Instead of Marx’s prescription of common ownership of means of production, with surplus value redistributed to society, another path is emerging. Everyone can now have access to means of production, own their output, do work that’s fulfilling, and accrue profits to themselves. Podcasts and email newsletters are examples of gatekeeper-less ways to produce something. Social media platforms democratize the ability to market and find audiences.

The accessibility of new passion-oriented means of production is outlined in my blog:

But just as the capital-controlled system entailed risks for workers, the platform-mediated model does, too. Individuals can get “de-platformed,” workers can be banned from marketplaces, and platforms like Apple can levy a 30% take rate on in-app purchases and subscriptions.

The Apple/Hey case has captured widespread attention due to Apple’s scale: the iPhone has an install base of 200M in the US and the App Store is tightly controlled. Apple is a major gatekeeper of the “means of production” if you want to make something that reaches 45% of the US.

Unlike the capitalists of Marx’s time, platforms’ dominance comes not from access to raw materials or machinery, but from network effects. Developers don’t have to build for Apple: they can sell their software on the internet or on other mobile OSs. But developers want to build for the platform that has the most users, and workers want to be on the platform with the most demand. That means platforms are effectively the new limited means of production.

The Austrian school of economics’ critique of Marx is that profit represents capitalists’ compensation for sacrificing present consumption for future gain—they deserve to capture the surplus value. It’s unquestionable that those who built and own platforms and marketplaces have taken on risk, created important infrastructure, and created value for society:

  • There are 2.2M apps on the App Store, and Apple paid out $35B to developers in 2019. That’s tremendous value creation for consumers AND developers
  • Uber enabled 1.7Bn trips to be taken in Q1 ’20. These are transactions that would not have occurred without the platform

There are many more examples where platforms created massive value for society. But the perennial question (which harkens back to capital vs. labor) is: how much platforms should take vs. participants? How consistently should rules be applied?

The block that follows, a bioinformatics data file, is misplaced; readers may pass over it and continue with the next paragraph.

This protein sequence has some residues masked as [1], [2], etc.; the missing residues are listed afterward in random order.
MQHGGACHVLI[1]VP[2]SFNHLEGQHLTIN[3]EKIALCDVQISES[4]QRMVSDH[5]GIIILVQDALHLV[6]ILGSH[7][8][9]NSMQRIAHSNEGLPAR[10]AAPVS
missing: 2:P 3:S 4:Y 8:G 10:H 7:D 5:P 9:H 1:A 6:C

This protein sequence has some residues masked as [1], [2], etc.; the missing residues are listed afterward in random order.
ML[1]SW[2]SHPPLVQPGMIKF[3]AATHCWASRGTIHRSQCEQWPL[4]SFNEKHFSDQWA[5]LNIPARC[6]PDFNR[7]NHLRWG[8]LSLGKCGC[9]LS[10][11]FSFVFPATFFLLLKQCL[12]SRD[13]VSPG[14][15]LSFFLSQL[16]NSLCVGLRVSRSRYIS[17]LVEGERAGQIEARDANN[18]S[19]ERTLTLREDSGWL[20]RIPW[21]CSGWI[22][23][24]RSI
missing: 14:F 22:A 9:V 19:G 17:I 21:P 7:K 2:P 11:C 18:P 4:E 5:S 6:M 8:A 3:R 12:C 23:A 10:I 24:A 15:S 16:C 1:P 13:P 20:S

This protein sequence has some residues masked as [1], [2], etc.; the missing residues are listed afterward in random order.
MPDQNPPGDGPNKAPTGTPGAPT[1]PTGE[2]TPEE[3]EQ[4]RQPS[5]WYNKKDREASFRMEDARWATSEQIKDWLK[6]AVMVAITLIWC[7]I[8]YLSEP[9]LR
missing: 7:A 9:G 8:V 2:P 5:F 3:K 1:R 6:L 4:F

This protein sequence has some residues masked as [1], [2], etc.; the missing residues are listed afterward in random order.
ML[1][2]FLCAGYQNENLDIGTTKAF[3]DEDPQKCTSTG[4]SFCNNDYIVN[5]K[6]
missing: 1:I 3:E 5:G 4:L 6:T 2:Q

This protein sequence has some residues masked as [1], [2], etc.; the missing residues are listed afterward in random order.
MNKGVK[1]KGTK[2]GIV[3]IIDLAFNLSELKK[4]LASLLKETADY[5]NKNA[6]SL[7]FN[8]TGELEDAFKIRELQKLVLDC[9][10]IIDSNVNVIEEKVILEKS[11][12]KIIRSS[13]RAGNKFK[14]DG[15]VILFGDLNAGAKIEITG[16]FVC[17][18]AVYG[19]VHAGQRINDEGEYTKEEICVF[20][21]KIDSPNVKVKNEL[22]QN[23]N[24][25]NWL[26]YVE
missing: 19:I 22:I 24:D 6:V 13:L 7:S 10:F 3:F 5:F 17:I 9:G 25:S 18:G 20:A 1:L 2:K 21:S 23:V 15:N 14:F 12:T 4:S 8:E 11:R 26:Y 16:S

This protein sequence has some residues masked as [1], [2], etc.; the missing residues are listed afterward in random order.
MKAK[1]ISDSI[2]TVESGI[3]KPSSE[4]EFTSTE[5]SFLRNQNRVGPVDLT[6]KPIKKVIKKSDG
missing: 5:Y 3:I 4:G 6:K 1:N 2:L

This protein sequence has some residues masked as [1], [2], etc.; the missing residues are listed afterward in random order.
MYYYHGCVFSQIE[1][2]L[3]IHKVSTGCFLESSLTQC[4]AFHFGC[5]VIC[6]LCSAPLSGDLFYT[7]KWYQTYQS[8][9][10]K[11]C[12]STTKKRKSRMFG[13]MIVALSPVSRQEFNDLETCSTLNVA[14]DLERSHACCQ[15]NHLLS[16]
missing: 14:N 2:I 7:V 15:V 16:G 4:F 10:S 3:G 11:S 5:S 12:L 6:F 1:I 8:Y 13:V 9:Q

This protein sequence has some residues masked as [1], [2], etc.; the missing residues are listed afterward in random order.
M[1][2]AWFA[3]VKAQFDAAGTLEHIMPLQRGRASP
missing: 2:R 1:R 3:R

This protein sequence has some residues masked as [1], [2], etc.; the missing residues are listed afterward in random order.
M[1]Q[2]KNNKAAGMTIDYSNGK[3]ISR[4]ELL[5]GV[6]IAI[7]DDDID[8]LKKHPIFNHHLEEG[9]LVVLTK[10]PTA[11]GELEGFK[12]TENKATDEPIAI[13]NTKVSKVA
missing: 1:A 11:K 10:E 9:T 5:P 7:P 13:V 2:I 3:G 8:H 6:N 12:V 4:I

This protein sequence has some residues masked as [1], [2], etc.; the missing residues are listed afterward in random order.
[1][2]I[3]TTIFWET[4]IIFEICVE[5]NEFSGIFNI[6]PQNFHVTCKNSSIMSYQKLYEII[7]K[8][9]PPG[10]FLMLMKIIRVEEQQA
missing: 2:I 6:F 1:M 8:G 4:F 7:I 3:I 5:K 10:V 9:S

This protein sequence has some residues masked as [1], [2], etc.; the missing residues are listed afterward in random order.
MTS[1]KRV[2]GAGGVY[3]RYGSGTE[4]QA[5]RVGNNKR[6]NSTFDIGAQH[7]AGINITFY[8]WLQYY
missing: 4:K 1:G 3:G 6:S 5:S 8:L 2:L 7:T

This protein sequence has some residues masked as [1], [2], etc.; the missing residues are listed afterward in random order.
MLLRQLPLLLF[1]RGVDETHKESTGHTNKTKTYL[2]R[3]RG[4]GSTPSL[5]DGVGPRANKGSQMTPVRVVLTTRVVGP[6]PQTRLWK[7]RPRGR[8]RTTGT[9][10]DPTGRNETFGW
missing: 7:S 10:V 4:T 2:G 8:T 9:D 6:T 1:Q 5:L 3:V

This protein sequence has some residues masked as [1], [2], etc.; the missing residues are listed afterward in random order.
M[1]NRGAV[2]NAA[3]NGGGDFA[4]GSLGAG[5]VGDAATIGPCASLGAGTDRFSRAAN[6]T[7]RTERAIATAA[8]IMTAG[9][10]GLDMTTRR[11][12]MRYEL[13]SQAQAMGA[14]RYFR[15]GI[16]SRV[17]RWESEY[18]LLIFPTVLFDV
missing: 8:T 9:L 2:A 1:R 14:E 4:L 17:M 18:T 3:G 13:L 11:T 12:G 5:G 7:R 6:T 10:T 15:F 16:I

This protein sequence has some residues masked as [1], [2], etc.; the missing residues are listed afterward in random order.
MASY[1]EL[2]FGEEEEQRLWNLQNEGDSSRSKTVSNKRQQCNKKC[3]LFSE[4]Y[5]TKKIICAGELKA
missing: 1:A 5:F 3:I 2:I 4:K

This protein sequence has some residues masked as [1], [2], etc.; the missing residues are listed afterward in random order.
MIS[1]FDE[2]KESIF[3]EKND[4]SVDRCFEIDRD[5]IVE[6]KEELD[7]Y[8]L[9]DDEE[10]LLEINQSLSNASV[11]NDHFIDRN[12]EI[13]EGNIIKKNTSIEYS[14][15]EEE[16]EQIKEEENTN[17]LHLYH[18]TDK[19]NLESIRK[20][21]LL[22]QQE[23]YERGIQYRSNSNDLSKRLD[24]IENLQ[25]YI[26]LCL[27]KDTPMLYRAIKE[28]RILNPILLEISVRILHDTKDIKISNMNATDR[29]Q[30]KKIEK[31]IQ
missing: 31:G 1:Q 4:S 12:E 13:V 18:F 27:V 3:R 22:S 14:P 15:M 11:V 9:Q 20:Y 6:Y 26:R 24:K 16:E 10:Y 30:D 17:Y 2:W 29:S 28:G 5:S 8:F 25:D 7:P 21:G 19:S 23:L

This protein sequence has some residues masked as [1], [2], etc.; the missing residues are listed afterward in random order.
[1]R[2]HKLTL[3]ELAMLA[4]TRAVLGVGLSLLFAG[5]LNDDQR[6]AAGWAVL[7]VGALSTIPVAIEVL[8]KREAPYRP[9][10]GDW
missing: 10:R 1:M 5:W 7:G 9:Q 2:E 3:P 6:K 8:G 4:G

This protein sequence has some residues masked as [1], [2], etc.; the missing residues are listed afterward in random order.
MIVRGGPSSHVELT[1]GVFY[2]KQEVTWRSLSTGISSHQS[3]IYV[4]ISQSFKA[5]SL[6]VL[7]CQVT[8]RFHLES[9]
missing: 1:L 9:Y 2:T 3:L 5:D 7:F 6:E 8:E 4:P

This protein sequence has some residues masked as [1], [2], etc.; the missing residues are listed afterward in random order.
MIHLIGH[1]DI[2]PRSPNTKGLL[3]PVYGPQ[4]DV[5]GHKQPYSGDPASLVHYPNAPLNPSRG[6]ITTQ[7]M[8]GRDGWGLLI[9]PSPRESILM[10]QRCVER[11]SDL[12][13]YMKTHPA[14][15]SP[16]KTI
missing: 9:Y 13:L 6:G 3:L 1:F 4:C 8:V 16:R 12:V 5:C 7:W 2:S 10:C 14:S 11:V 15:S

Marx’s work neglected to focus on the end consumer, and instead hones in on the capitalist and the worker. But the struggle between platforms and participants ultimately spills over into consumers’ lives, manifesting in the prices they pay and the services they can access.

Various people have conjectured that one of the invisible consequences of Apple's policies is the universe of apps that don’t exist because they can’t profitably operate under a 30% rake.

The marketplace counterpart is all of the non-producers that never sign up—that consumers can’t access—because of the platform’s take rate. More on how new means of production enable non-producers to become producers in my blog:

Given our new digital paradigm, we need to re-think platforms’ powers and responsibilities.

In a way, Apple is acting like a government—it enacts a tax. But with the power to govern, there also needs to be transparency around a set of rules and benefits for workers & consumers.

As we shift to earning more income online—mediated by platforms, SaaS tools, and marketplaces—we need to re-think what mutual protections and responsibilities look like for platforms, workers, developers, and ultimately, end users.

Not all communities are created equal

Building a community can indeed provide a moat. But–I find many companies/brands/creators profess to have community, when they really just have customers or followers.

To have a truly defensible community, I believe the following need to be present: high intentionality, P2P interactions, & UGC content.

Hallmarks of “real” community:

1) Intentionality: Members seek out the community as a destination, not just as part of a broader platform’s feed

2) P2P interactions: Strong engagement and ties between members

3) UGC content: Members contribute content vs. just engaging w/ what’s broadcasted to them

More thoughts on community:

Future of Social

I like this article by Sam Lessin on the future of social, but think there’s a big omission. Namely, one of the major opportunities in social is to first focus on helping creators monetize and own their audiences, then layering in social elements on top.